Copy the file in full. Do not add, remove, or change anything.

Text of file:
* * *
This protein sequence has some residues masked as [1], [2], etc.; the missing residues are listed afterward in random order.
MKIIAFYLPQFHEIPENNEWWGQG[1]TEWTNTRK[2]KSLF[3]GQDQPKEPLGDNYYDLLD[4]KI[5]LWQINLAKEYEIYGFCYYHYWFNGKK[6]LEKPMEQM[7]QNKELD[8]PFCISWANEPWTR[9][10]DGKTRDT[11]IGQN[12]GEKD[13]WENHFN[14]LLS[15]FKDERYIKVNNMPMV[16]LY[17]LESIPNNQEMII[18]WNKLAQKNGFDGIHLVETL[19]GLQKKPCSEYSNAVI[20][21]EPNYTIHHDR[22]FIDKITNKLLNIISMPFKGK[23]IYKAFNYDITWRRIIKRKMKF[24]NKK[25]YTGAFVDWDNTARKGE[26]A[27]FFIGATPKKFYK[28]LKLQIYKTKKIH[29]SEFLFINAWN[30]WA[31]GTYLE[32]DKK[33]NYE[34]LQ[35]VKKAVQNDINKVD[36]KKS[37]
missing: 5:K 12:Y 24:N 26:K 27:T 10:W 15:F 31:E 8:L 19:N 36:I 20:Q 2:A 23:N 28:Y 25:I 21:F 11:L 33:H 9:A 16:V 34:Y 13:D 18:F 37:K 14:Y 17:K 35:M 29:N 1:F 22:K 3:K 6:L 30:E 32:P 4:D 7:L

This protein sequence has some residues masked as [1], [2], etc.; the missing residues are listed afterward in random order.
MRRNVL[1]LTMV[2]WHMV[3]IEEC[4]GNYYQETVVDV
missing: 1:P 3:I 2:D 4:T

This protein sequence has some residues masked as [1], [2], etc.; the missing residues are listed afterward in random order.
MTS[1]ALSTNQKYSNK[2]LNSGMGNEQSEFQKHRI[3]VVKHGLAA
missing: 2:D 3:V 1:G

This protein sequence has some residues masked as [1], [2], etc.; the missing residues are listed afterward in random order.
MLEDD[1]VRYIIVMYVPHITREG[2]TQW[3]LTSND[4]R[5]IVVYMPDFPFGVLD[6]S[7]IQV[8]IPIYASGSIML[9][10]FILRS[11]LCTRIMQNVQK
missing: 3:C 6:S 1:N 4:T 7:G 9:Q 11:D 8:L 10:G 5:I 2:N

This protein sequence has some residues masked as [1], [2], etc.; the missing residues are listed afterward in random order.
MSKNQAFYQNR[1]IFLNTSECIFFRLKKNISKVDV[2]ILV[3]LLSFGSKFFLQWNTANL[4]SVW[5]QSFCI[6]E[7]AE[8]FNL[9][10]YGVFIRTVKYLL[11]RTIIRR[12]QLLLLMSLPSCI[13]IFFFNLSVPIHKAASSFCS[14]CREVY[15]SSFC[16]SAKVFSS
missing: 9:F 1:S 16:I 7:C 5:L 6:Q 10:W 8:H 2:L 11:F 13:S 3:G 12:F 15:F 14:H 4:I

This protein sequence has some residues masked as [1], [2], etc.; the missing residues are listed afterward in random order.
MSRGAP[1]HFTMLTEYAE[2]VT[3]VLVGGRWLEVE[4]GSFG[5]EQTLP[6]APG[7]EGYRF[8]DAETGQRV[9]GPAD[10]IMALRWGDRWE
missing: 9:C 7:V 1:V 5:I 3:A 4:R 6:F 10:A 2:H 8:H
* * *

This protein sequence has some residues masked as [1], [2], etc.; the missing residues are listed afterward in random order.
MKIIAFYLPQFHEIPENNEWWGQG[1]TEWTNTRK[2]KSLF[3]GQDQPKEPLGDNYYDLLD[4]KI[5]LWQINLAKEYEIYGFCYYHYWFNGKK[6]LEKPMEQM[7]QNKELD[8]PFCISWANEPWTR[9][10]DGKTRDT[11]IGQN[12]GEKD[13]WENHFN[14]LLS[15]FKDERYIKVNNMPMV[16]LY[17]LESIPNNQEMII[18]WNKLAQKNGFDGIHLVETL[19]GLQKKPCSEYSNAVI[20][21]EPNYTIHHDR[22]FIDKITNKLLNIISMPFKGK[23]IYKAFNYDITWRRIIKRKMKF[24]NKK[25]YTGAFVDWDNTARKGE[26]A[27]FFIGATPKKFYK[28]LKLQIYKTKKIH[29]SEFLFINAWN[30]WA[31]GTYLE[32]DKK[33]NYE[34]LQ[35]VKKAVQNDINKVD[36]KKS[37]
missing: 5:K 12:Y 24:N 26:K 27:T 10:W 15:F 31:E 8:L 19:N 36:I 20:Q 2:A 23:N 28:Y 25:I 21:F 11:L 33:H 9:A 16:V 34:Y 13:D 18:F 37:K 14:Y 17:K 35:M 29:N 1:F 22:K 3:K 6:L 30:E 32:P 4:D 7:L

This protein sequence has some residues masked as [1], [2], etc.; the missing residues are listed afterward in random order.
MRRNVL[1]LTMV[2]WHMV[3]IEEC[4]GNYYQETVVDV
missing: 1:P 3:I 2:D 4:T

This protein sequence has some residues masked as [1], [2], etc.; the missing residues are listed afterward in random order.
MTS[1]ALSTNQKYSNK[2]LNSGMGNEQSEFQKHRI[3]VVKHGLAA
missing: 2:D 3:V 1:G

This protein sequence has some residues masked as [1], [2], etc.; the missing residues are listed afterward in random order.
MLEDD[1]VRYIIVMYVPHITREG[2]TQW[3]LTSND[4]R[5]IVVYMPDFPFGVLD[6]S[7]IQV[8]IPIYASGSIML[9][10]FILRS[11]LCTRIMQNVQK
missing: 3:C 6:S 1:N 4:T 7:G 9:Q 11:D 8:L 10:G 5:I 2:N

This protein sequence has some residues masked as [1], [2], etc.; the missing residues are listed afterward in random order.
MSKNQAFYQNR[1]IFLNTSECIFFRLKKNISKVDV[2]ILV[3]LLSFGSKFFLQWNTANL[4]SVW[5]QSFCI[6]E[7]AE[8]FNL[9][10]YGVFIRTVKYLL[11]RTIIRR[12]QLLLLMSLPSCI[13]IFFFNLSVPIHKAASSFCS[14]CREVY[15]SSFC[16]SAKVFSS
missing: 9:F 1:S 16:I 7:C 5:L 6:Q 10:W 8:H 2:L 11:F 13:S 3:G 12:F 15:F 14:H 4:I

This protein sequence has some residues masked as [1], [2], etc.; the missing residues are listed afterward in random order.
MSRGAP[1]HFTMLTEYAE[2]VT[3]VLVGGRWLEVE[4]GSFG[5]EQTLP[6]APG[7]EGYRF[8]DAETGQRV[9]GPAD[10]IMALRWGDRWE
missing: 9:C 7:V 1:V 5:I 3:A 4:R 6:F 10:A 2:H 8:H